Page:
notary fees Archives - Notary Blog - Signing Tips, Marketing Tips, General Notary Advice - 123notary.com
123Notary

Notary Blog – Signing Tips, Marketing Tips, General Notary Advice – 123notary.com Control Panel

January 10, 2017

How much does a Notary cost in 2017?

Filed under: Public Interest — Tags: , — admin @ 11:41 pm

How do you find out how much a notary can charge, or what a notary costs?
It depends on whether you want to buy the notary public or rent them. (sorry for the bad joke)

Notary fees are set by the state they are commissioned in. As a general rule a notary can only practice in the state they have their commission in. Notary fees are normally based on a rate per signature that is notarized (in most states) while in Florida, notary fees are based on a fee for each time the notary’s seal is affixed. Interesting!

Q. What is the maximum fee a notary can charge for notarizing an Acknowledgment in 2013 or 2014?
A. Please consult our find a notary page and then look up your state

Q. What is the maximum fee a notary can charge for notarizing a Jurat in 2013 or 2014?
A. Please consult our find a notary page and then look up your state

Q. What is the maximum charge for a notary in my state?
A. The exact fee depends on the notary act, so please look your state up on our find a notary page.

Please note that each state has many types of notary acts that can be charged for ranging fromAcknowledgments (most common) to Jurats (which have an accompanying Oath), Oaths, Affirmations, and more. Some states allow Safety box openings, Protests, Proof of Executions, and other acts. Each state is different.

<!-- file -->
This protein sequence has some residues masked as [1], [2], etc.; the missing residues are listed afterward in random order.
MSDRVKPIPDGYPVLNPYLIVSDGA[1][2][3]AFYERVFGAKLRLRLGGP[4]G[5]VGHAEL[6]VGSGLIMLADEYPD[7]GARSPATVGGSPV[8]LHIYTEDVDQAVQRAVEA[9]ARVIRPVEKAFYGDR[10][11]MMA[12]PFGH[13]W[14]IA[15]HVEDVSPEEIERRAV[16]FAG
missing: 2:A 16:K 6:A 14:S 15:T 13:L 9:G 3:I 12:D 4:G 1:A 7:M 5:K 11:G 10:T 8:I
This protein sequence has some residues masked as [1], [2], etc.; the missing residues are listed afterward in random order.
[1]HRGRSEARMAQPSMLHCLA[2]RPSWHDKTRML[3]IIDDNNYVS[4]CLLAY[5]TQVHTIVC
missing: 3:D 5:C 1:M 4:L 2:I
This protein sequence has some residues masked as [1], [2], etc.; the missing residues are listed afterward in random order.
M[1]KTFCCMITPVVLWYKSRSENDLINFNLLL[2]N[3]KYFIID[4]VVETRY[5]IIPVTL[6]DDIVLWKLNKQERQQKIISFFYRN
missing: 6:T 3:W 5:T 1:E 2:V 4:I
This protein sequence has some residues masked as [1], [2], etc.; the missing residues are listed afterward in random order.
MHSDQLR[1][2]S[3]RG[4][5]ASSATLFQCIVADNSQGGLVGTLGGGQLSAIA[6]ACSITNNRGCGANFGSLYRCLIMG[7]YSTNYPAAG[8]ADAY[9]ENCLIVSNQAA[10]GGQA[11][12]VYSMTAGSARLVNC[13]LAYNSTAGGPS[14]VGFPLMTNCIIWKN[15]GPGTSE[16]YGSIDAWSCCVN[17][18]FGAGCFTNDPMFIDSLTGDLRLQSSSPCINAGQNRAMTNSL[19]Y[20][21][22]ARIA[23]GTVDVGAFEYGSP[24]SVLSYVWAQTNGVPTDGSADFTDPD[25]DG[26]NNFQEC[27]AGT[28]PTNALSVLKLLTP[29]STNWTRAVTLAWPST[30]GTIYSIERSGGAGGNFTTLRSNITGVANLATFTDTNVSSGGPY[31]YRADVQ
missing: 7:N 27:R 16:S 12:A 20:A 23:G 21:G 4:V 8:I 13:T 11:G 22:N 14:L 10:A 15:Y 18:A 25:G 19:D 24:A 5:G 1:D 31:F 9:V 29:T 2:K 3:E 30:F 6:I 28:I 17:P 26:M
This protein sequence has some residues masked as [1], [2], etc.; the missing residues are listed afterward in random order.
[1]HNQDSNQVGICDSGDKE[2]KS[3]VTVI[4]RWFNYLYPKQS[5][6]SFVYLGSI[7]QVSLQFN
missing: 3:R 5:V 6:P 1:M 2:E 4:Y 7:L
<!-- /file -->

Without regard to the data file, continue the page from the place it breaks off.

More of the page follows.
Another great resource might be your state’s Secretary of State Notary Division, as they will have all legal information about the office of notary public in their site.

Find great mobile notaries on 123notary.com! Save time and have a notary public come to you!

You might also like:

Notary information for beginners — best posts
http://blog.123notary.com/?p=10472

What is a Notary Public?
http://blog.123notary.com/?p=6498

Share
>

September 19, 2016

Do you negotiate fees correctly over the phone?

Most Notaries study from loan signing classes, but never study the art of negotiation. Negotiating is not hard, but it is an art. Turks, Persians and Indians seem to excel at this while Americans haven’t a clue. In negotiating Notary fees, the secret is to make sure the other person makes an offer first. If you offer first, it might be too low in which case you’ll lose money. Or it might be too high in which case they’ll think you are too expensive and might not want to bargain. If they offer first, you can raise the price by $15 or $20 and still be in their ballpark or just agree if they are being reasonable.